In Leadership Discipline – Emotional Intelligence I promised to provide you with four of the eight traits of transforming companies that Todd Klein “Built to Change” author presented. Instead here’s one of the four – Detachment. Detachment is characterized as: Companies that embrace the value of periodically doing absolutely nothing are more transformative than their constantly action oriented counterparts. It’s what we call proactively inactive: these companies stop, measure, plan, and retool with greater frequency, regularity and purpose.
Attending the Growth Summit is just one way we practice and recommend to our clients to “detach.” At each Growth Summit I collect 3-4 pages of accountabilities (To Do Lists) based on the ideas I get, and as I pointed out receive nearly 50 impact ideas on which I can write and deliver to my clients.
Plan now to attend the Growth Summit in Atlanta, May 15-16 if for no other reason than to force yourself to detach. Another good reason will be because Jim Collins is scheduled to speak for four hours. Todd Klein recounted Bill Gates consistent practice of “think week” a best practice we encourage our clients to ritualize. This story is also offered in Collins’ new book “Great by Choice.” In 1984 Bill Gates’ think week provided a major transformation at Microsoft. Gates recognized the changes and challenges that were threatening Microsoft as the Internet impacted everything Microsoft did. He could foresee the impact and possibilities that would make Microsoft irrelevant in a matter of months. The memo he wrote as a result of digesting this in his “think week” is legendary. Entitled “Internet Tidal Wave” it inspired the development of Internet Explorer and many other transforming ideas that moved Microsoft into a position of leadership as the world embraced the Internet.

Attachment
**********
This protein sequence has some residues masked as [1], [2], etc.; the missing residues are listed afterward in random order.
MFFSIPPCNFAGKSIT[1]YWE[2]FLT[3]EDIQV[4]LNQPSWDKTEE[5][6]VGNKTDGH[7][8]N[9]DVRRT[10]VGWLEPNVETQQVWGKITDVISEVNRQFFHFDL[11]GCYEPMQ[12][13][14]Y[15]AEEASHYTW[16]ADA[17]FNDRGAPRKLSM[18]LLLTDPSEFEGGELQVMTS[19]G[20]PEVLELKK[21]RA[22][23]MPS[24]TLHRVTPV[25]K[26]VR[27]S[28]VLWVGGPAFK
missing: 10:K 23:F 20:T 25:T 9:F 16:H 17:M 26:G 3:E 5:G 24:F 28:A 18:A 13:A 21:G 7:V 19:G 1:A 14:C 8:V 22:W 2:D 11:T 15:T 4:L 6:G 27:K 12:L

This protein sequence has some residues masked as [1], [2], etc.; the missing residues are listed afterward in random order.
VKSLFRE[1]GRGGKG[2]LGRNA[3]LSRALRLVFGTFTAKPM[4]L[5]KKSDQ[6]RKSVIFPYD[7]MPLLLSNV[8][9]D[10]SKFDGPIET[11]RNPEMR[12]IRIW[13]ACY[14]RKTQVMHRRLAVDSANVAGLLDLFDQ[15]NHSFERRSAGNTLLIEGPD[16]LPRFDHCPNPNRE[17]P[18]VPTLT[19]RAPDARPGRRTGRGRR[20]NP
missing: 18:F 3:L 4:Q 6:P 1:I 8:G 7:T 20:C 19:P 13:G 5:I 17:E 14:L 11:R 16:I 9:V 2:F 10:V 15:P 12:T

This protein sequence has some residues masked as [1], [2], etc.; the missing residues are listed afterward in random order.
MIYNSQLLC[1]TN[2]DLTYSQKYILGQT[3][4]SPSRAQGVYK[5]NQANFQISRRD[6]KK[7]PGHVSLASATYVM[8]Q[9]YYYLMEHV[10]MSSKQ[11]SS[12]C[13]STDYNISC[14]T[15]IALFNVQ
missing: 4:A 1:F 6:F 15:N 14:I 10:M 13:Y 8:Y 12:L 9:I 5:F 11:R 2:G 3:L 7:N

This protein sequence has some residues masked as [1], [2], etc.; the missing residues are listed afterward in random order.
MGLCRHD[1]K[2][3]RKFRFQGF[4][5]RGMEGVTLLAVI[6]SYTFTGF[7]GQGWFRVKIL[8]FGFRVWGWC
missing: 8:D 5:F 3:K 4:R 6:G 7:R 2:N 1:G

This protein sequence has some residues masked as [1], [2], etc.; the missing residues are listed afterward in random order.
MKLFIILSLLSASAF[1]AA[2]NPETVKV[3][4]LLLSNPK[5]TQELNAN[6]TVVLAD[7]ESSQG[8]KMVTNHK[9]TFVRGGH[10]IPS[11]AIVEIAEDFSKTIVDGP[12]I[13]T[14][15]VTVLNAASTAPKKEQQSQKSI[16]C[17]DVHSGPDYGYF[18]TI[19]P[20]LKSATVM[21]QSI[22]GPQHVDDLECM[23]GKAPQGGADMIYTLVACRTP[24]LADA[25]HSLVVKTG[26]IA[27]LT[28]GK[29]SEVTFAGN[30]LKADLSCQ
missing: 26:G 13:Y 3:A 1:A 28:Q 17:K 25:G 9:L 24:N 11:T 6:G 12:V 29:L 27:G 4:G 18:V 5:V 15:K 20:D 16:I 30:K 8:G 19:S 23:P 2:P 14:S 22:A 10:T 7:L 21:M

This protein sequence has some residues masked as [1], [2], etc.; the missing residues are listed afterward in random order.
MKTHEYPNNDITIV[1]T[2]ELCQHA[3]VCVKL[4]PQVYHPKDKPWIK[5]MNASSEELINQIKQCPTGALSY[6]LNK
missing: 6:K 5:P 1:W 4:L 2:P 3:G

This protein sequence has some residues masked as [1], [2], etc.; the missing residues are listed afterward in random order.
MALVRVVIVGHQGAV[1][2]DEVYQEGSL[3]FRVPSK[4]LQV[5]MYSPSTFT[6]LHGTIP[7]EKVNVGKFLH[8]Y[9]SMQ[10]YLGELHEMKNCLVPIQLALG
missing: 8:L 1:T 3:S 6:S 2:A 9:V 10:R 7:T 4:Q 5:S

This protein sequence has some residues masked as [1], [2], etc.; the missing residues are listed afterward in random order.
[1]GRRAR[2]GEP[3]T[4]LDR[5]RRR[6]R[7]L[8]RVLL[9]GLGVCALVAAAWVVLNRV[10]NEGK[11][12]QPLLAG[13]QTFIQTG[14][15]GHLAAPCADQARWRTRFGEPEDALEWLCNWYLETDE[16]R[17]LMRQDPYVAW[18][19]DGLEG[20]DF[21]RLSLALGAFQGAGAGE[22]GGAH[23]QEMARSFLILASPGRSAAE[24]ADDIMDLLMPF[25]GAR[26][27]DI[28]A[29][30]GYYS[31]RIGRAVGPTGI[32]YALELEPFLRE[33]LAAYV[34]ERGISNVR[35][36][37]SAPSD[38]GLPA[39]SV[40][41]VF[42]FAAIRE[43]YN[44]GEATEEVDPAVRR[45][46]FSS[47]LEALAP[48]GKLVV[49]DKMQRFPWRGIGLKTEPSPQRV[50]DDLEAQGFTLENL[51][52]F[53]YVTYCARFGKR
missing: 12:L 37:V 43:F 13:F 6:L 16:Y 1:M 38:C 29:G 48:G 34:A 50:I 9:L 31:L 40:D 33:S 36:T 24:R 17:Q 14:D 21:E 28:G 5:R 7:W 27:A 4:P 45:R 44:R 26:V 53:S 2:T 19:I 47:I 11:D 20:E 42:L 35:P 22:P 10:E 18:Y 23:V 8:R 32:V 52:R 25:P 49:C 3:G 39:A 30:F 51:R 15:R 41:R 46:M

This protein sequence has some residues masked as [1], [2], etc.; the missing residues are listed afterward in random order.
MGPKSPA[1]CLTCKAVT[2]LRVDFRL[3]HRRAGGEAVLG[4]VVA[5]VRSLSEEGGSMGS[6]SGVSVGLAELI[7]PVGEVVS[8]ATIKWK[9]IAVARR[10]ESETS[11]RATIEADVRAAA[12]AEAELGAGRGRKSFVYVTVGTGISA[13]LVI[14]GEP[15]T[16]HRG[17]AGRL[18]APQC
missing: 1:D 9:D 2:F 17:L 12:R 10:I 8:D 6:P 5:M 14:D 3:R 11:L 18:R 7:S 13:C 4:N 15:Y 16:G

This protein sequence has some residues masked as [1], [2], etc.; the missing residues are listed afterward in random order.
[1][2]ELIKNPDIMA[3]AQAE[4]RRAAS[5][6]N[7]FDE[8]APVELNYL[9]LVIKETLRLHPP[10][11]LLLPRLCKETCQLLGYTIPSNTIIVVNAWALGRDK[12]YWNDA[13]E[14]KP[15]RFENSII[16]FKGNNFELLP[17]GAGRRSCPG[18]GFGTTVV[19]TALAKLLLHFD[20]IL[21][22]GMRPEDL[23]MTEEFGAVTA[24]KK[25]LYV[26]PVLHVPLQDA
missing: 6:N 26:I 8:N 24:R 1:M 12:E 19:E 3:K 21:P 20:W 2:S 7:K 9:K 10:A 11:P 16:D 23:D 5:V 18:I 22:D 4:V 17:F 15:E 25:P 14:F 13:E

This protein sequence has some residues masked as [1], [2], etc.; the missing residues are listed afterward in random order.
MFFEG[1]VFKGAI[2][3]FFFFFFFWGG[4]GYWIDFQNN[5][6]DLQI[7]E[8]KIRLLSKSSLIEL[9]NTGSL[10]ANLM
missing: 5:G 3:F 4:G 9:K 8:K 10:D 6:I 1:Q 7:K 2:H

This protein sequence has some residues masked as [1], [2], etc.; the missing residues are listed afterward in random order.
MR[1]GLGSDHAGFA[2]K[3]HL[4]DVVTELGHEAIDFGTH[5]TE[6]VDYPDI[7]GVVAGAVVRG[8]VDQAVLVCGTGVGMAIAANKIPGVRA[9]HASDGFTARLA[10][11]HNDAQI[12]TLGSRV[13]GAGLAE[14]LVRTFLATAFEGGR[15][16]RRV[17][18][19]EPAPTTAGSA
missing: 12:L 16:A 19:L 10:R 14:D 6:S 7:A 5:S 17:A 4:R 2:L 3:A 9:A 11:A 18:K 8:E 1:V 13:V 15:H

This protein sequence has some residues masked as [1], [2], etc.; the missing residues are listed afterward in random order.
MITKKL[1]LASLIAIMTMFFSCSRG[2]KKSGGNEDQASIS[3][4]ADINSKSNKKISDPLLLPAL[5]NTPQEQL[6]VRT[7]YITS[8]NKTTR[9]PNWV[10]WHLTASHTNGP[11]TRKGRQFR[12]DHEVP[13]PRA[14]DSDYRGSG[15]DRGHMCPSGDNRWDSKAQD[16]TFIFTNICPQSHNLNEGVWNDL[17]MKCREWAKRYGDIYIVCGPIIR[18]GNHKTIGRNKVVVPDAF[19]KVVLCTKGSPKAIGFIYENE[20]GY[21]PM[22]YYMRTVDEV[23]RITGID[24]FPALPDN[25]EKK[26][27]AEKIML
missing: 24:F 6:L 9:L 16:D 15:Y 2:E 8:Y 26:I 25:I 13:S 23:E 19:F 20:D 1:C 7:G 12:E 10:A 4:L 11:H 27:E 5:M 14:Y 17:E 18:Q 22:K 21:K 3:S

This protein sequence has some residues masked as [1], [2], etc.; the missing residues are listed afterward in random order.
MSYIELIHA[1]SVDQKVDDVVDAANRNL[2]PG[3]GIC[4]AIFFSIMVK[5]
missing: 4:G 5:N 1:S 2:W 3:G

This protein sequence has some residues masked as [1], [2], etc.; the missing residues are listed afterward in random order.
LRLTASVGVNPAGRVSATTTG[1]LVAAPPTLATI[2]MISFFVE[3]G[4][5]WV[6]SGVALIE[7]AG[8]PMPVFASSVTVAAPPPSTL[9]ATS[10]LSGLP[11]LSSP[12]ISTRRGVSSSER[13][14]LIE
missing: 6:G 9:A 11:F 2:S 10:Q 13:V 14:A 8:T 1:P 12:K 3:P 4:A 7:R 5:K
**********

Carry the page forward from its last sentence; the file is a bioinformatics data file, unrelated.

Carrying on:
You absolutely need to recognize the critical importance of detachment. Peter Drucker was one of the great Thought Leaders of the 20th century, on par with great Thought Leaders in our generation like Stephen Covey, Tom Peters and Jim Collins. Peter Drucker had a question he asked leaders: “Are you spending most of your time working in the business or on the business?” Think about what Drucker asks here – the question within the question: “Are you taking time out to think about how you strategically grow your business OR are you too busy working in day to day operations to do so and thus getting distracted from one of the most critical leaders roles: proactively planning our companies’ successful future?
Todd Klein’s question to our audience echoed this intention: When are you going to schedule an offsite in the next 90 days?
Need to schedule yours? Consider attending Positioning Systems Mastering the Rockefeller Habits Four Decision Workshop next week.
You’re the founder, president, chief executive officer (CEO), and chairman of the board of one of the largest corporations in the world. Once a year you spend a week at the tactical level of your business to participate in the practice I just described – Detachment. Discover who and how this company got an idea in the packaging room that revolutionized his business and industry. It’s a lesson in the value of detachment next blog.